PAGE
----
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HECO chided for stalling PV systems

Customers will miss tax credits because the utility wasn't prepared, lawmakers say

solar-PIXLegislators scolded Hawaiian Electric Co. on Friday for slowing down the adoption of rooftop solar power systems, saying the delays could mean residents will miss out on a lucrative federal tax incentive.

There are 4,500 people waiting for solar approval as a result of a September 2013 rule change where HECO required customers and contractors to be approved by the utility before installing photovoltaic systems.

PV installation permits plunged 67 percent in August from the year-earlier period and were down more than 80 percent from the all-time monthly high in October 2012.

"This is a case where a serious tax credit that is helping our constituents throughout the islands is going to lapse," said state Rep. Cynthia Thielen (R, Kai­lua-Kane­ohe Bay).

A 30 percent federal tax credit available to HECO customers who install solar systems ends Dec. 31, 2016. There is also a state tax credit for PV system installations of 35 percent up to $5,000 per system, which doesn't have an expiration date.

HECO has said it needs to slow down the addition of more rooftop solar systems because the rapid increase in PV installations in the past few years has caused concern about the stability of the electric grid.

"You should have known two years ago that it was going to go beyond what you can take," said state Sen. Donna Mercado Kim (D, Kalihi-Moana­lua-Halawa) at a state Capitol briefing. "You should have figured that out. The more we give incentives, the more we give tax credits, the more you are going to encourage people, and that was the plan, encourage people. So I don't understand why we are here."

Jim Alberts, HECO senior vice president of customer service, responded that the company is looking for fixes but needs time.

"There is a whole series of solutions we have proposed to implement," Alberts said. "We just have to keep using that logical stepwise approach to implement customers over time. There isn't a silver bullet that just says everyone can interconnect."

Thielen asked why doesn't HECO approve solar systems that don't connect to the grid but provide power to the house where they are located.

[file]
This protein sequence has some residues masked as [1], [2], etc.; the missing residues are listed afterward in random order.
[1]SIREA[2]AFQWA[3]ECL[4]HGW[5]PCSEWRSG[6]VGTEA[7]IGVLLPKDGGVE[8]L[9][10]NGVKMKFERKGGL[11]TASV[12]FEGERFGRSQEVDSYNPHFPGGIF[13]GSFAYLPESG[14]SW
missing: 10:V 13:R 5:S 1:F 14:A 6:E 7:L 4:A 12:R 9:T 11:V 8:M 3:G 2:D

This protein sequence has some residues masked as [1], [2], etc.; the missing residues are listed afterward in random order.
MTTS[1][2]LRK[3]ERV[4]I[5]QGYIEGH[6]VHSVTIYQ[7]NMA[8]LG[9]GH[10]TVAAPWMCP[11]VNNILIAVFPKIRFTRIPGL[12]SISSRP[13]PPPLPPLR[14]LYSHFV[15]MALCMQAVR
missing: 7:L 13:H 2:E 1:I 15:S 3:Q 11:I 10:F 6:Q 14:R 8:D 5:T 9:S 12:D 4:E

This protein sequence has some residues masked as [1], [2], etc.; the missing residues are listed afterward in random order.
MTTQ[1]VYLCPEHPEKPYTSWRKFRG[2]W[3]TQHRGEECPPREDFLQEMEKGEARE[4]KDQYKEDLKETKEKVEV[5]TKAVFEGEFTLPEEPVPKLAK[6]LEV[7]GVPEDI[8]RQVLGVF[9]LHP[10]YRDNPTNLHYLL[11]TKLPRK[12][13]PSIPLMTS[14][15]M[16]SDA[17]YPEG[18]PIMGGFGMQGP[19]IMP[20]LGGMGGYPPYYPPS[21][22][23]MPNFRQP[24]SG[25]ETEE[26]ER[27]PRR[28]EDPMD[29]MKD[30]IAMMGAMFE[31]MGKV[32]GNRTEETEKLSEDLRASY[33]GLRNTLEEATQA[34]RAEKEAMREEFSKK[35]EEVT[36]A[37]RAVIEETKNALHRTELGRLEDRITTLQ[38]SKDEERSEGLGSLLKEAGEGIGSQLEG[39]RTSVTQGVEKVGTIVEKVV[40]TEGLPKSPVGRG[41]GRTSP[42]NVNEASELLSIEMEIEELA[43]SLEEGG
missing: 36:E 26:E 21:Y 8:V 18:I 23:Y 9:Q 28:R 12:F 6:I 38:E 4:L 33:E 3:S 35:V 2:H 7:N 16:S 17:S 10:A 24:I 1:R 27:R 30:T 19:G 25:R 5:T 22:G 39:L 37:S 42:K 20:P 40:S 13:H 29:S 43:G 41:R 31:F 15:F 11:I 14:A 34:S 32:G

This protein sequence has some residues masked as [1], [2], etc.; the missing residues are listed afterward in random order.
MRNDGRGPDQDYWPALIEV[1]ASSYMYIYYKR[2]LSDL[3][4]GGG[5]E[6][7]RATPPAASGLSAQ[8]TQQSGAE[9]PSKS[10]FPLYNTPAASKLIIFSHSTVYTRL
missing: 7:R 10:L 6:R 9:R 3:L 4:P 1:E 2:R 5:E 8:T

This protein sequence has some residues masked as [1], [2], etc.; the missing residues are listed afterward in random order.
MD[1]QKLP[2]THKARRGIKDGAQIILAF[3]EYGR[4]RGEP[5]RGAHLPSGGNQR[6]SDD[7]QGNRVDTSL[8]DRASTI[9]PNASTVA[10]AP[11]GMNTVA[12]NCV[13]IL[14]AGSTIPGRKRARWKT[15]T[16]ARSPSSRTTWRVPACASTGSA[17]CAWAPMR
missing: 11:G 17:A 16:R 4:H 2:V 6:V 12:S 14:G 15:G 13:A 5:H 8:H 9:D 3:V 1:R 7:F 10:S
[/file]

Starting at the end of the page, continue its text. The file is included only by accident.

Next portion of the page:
"Why not move ahead with that, which would put people back to work? It lets the 4,500 people and more have some hope to move ahead," Thielen said.

The utility said it could approve what it calls non­export PV systems in a matter of weeks.

"We can do a test. A non­export systems is a system that exports nothing to the grid," said Alberts.

Thielen said she wanted to see data from HECO in the next three to four weeks that small-scale PV approvals are being made.

"Jim (Alberts), I'm going to hold you to that," said Thielen.

Thielen said fast-tracking solutions should be beneficial to both the customer and the utility.

"Why don't we move ahead with fast-tracking the interconnections of the photovoltaic systems that don't export and provide the ability to shift the exports on peak times? That, I understand, is technology that is available at this time," said Thielen.

Kim said she was concerned that the utility's goal for solar growth — as outlined in the energy efficiency plan that it filed with the Public Utilities Commission in August — is too conservative.

"You were talking about just a 6 percent (per year) increase when we have grown far greater than that, as you've shown. That is my problem. Nobody anticipated this growth," said Kim. "You supported tax credits. You supported us giving loans. You supported all of these programs to encourage people, encourage the industry."

Kim also questioned HECO's plan to charge a base rate of $71 a month to customers when some customers with solar systems are paying and were expecting to pay less than that.

"I'm concerned about the people who went out and took out loans based on what they were paying for their electric bill," Kim said.

"Now, all of the sudden, their bill is going to be $71," said Kim. "Had they known that ahead of time, it may not have been cost-effective for them to invest the $14,000, $15,000 in their systems."

Source: Star-Advertiser

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